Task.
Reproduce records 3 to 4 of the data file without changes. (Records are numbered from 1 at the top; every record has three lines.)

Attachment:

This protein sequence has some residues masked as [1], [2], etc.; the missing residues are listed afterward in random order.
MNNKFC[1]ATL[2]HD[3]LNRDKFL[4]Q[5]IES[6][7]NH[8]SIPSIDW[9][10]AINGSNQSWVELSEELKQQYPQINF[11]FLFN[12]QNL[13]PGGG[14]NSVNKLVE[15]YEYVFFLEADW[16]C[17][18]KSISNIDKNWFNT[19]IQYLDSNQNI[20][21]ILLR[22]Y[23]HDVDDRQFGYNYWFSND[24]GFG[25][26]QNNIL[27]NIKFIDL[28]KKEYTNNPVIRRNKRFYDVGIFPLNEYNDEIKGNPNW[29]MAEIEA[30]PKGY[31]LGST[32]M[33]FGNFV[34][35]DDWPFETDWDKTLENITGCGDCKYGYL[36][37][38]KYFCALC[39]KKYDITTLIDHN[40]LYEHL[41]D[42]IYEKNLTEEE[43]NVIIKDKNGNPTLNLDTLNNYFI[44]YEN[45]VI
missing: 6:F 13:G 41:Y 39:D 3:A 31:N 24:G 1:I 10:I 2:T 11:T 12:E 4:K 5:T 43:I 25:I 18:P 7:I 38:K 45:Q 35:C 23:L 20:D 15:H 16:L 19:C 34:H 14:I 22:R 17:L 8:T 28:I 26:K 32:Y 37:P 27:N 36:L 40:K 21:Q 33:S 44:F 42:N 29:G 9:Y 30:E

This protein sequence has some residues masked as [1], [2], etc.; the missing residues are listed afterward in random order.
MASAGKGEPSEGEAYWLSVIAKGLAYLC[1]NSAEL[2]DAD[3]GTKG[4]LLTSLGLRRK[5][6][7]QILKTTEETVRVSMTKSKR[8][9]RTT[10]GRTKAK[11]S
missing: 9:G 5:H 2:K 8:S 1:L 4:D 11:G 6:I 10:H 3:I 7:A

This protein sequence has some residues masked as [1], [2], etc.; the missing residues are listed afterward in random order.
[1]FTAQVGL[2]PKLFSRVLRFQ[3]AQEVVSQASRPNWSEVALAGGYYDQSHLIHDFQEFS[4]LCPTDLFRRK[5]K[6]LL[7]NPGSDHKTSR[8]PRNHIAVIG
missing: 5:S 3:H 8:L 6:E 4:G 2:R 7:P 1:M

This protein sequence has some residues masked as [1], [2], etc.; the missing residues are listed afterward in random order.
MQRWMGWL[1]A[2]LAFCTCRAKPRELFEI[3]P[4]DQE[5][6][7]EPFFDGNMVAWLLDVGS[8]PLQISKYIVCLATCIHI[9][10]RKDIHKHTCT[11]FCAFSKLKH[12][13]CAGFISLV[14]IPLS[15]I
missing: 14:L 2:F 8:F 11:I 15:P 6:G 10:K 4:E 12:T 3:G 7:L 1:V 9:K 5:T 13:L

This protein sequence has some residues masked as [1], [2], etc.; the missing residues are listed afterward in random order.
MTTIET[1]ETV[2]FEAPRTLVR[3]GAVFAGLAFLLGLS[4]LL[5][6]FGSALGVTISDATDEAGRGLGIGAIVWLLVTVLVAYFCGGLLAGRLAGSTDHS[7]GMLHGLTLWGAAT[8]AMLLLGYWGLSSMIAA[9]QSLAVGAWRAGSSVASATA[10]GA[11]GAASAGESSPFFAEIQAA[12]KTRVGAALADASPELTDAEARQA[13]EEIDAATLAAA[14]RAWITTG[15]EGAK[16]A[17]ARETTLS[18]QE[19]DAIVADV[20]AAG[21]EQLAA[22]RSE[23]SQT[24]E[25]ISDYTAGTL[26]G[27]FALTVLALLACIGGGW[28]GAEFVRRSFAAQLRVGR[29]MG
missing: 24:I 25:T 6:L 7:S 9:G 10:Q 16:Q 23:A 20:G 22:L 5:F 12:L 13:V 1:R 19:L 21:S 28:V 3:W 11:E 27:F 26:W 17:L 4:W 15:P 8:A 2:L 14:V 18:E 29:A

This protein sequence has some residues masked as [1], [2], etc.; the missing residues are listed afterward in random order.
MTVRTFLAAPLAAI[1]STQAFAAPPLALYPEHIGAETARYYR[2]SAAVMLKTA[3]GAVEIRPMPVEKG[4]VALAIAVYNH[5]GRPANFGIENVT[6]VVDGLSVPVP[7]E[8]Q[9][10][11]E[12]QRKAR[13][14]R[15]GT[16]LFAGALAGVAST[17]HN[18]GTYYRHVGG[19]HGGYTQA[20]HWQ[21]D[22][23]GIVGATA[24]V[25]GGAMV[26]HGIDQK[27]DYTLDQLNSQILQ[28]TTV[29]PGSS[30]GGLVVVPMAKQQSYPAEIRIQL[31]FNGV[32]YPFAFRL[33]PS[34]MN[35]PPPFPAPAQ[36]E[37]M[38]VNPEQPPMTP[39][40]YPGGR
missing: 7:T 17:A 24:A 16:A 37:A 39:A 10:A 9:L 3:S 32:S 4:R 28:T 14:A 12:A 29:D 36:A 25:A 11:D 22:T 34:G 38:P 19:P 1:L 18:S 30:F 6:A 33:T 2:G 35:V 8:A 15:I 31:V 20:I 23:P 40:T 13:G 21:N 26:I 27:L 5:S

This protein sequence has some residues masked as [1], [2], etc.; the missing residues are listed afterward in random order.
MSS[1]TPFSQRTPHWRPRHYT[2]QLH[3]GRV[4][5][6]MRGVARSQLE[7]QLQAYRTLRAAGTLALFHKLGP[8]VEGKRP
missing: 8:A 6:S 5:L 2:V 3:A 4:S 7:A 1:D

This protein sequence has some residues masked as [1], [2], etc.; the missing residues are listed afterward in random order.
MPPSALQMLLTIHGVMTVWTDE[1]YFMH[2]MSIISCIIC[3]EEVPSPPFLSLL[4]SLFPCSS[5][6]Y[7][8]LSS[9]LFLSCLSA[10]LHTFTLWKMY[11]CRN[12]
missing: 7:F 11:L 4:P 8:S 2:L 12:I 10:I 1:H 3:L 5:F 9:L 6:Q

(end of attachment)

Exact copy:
This protein sequence has some residues masked as [1], [2], etc.; the missing residues are listed afterward in random order.
[1]FTAQVGL[2]PKLFSRVLRFQ[3]AQEVVSQASRPNWSEVALAGGYYDQSHLIHDFQEFS[4]LCPTDLFRRK[5]K[6]LL[7]NPGSDHKTSR[8]PRNHIAVIG
missing: 5:S 3:H 8:L 6:E 4:G 2:R 7:P 1:M

This protein sequence has some residues masked as [1], [2], etc.; the missing residues are listed afterward in random order.
MQRWMGWL[1]A[2]LAFCTCRAKPRELFEI[3]P[4]DQE[5][6][7]EPFFDGNMVAWLLDVGS[8]PLQISKYIVCLATCIHI[9][10]RKDIHKHTCT[11]FCAFSKLKH[12][13]CAGFISLV[14]IPLS[15]I
missing: 14:L 2:F 8:F 11:I 15:P 6:G 10:K 4:E 12:T 3:G 7:L 1:V 9:K 5:T 13:L